These Nine Things Are Essential to Preparing Your Tax Return
For most businesses, using an accountant to prepare their tax return is the best option. Tax mistakes can be costly, and many business owners simply don’t have the time to become tax experts on the side. What you can do is have all of the required information gathered prior to your meeting. Below, we’ve shared our list of what to have readily available for your accountant or tax preparer.
Last year’s tax return. This will not only help your accountant become familiar with your business but will provide an overview of what deductions your business has (or hasn’t) been taking previously.
Year-end account statements. You probably have at least one main checking account, but savings, reserves, credit cards, loans, and even PayPal, all must be considered and tracked throughout the year. Be prepared to provide statements for all accounts showing the balance as of 12/31, or statements from the entire year if they will be updating your bookkeeping.
Year-end financial reports. If your bookkeeping is current, provide the P&L and Balance Sheet as of 12/31. Sales reports as of 12/31 for payment processing systems used to determine income, such as Point of Sale, are also needed.
Assets. Make a note of any new assets, a description of the asset, the in-service date, and the cost. Did you buy a few new stoves for the restaurant, or maybe sold an old machine to afford a new one?
Employee and non-employee compensation. Often time’s payroll is the largest expense for a small business. This makes it even more crucial to keep copies of submitted W2s, and even better, any federal and state payroll returns/reports (Form 940, Form 941). Subcontractors 1099s sent or received by/to your company are also essential to include.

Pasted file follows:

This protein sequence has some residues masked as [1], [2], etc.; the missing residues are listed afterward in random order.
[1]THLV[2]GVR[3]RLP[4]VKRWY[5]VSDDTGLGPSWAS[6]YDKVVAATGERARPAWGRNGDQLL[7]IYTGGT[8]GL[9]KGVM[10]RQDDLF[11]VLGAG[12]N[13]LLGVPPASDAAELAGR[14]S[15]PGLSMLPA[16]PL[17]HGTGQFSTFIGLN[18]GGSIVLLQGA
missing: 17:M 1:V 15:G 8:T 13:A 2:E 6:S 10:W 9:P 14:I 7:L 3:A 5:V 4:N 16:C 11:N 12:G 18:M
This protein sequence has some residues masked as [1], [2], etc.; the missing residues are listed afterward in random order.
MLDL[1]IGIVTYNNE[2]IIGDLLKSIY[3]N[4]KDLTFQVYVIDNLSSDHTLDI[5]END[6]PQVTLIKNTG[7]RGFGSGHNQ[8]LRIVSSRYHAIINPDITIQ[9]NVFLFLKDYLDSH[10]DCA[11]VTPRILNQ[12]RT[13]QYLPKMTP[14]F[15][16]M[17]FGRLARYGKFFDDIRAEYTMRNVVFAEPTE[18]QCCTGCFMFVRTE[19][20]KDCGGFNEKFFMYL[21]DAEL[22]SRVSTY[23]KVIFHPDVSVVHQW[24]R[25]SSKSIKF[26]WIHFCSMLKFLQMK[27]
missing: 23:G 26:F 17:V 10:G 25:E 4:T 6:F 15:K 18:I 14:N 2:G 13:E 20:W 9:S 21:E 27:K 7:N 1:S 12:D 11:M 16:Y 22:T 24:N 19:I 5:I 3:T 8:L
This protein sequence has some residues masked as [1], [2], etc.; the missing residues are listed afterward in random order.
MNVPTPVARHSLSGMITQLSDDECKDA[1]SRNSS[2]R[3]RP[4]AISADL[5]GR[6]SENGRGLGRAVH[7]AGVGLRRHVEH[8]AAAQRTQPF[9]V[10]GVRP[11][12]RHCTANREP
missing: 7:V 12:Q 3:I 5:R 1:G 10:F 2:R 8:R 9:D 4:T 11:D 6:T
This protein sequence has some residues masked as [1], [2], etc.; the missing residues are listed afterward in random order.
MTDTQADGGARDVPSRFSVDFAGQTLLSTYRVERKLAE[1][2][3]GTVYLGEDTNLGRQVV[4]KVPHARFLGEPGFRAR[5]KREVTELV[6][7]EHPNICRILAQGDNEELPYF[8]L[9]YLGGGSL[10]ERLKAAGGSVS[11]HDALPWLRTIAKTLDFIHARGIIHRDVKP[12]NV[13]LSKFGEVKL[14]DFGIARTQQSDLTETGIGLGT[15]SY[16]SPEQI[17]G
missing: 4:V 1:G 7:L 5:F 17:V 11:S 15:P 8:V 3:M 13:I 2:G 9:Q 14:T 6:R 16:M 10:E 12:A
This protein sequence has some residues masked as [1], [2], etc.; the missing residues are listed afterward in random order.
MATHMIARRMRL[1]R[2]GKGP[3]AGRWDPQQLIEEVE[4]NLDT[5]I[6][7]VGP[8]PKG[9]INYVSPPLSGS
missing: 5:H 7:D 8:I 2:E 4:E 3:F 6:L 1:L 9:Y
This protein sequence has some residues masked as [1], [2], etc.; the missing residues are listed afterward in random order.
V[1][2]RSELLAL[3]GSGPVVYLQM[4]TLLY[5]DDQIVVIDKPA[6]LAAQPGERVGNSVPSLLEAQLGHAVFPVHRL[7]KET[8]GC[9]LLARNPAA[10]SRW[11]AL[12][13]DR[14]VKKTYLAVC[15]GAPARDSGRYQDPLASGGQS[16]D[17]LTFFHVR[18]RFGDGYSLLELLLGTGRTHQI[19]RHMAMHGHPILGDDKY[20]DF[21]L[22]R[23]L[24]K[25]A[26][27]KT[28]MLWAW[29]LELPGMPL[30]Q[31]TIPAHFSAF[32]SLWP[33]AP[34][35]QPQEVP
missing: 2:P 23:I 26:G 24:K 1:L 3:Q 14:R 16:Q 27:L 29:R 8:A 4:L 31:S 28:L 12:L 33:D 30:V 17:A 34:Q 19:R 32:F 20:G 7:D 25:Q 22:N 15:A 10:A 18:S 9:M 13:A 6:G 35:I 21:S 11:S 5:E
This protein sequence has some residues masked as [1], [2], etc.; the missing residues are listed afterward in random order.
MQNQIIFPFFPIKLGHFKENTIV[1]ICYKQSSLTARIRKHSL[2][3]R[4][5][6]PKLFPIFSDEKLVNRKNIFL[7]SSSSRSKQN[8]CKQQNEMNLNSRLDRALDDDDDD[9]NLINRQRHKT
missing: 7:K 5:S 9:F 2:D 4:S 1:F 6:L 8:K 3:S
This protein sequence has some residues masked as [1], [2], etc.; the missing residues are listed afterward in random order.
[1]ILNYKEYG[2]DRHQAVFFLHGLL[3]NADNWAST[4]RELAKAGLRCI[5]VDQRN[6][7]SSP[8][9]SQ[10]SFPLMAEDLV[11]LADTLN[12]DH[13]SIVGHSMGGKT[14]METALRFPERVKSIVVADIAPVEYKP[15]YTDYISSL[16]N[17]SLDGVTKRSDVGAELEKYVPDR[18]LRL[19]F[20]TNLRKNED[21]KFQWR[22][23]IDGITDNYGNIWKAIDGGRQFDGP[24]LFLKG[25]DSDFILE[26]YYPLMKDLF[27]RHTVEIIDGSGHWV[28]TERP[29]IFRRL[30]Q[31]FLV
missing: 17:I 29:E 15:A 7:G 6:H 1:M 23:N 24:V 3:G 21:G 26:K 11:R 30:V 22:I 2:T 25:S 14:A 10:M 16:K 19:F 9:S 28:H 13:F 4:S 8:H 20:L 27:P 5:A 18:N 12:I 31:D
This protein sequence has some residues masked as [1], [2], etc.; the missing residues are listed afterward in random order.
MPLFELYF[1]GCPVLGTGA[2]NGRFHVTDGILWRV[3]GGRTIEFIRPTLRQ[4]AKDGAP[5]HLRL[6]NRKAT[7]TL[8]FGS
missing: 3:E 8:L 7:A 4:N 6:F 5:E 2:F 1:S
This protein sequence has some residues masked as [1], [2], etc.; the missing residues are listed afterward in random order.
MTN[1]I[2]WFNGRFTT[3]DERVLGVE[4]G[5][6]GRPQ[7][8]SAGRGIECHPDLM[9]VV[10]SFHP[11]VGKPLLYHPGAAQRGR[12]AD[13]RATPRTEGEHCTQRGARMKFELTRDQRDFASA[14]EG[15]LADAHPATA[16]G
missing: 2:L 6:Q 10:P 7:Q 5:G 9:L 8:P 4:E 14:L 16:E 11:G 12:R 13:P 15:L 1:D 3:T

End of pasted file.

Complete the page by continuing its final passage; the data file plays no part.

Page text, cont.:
Petty cash records. If you keep a log of petty cash transactions (which you definitely should be), submit it with the transaction receipts to be included in your books. Although the petty cash is typically set at a low amount, the fund consistently being replenished throughout the year can accumulate.
Contributions. Provide verification and specifics of any contributions, gifts, or charitable donations. Keep receipts or acknowledgement letters received from the organization, which should list the name of the organization, the date, and the sum or value of the donation.
Receipts. Receipts are perfect to keep on hand because they will show the what, when, and where of the purchase. If your accountant is also updating your books for the year, it is imperative that they have them to reference. Your bank statement will show that on 6/8/2017 you spent $357.18 at Target. What it can’t show is that you spent $245.89 of that on a new office tablet, $50.00 for a gift card to raffle off, $48.00 was for office cleaning supplies, and $13.29 was for personal use.
A copy of your file. If you are currently using a software, such as QuickBooks, provide a copy of your most current file. Your accountant can then review the accuracy of your data, generate customized reports, and have access to more data if needed.
Lastly, be sure to ask questions! Regulations can be complicated, and there is no “one-size-fits-all” approach when it comes to taxes. Don’t hesitate to ask how you can improve receiving payments, record-keeping, or tracking possible deductions.
Still need to get started on filing your taxes? Then It’s Time to Start With the BOSS!
The BOSS team provides professional, responsive support for startups and small to medium businesses that need to outsource services including tax preparation, bookkeeping, sales tax processing, and payroll processing.
For more information, or to schedule your FREE 30 minute consultation, email firstname.lastname@example.org, or call us (Monday – Friday) at (910) 338-1198.
We look forward to hearing from you!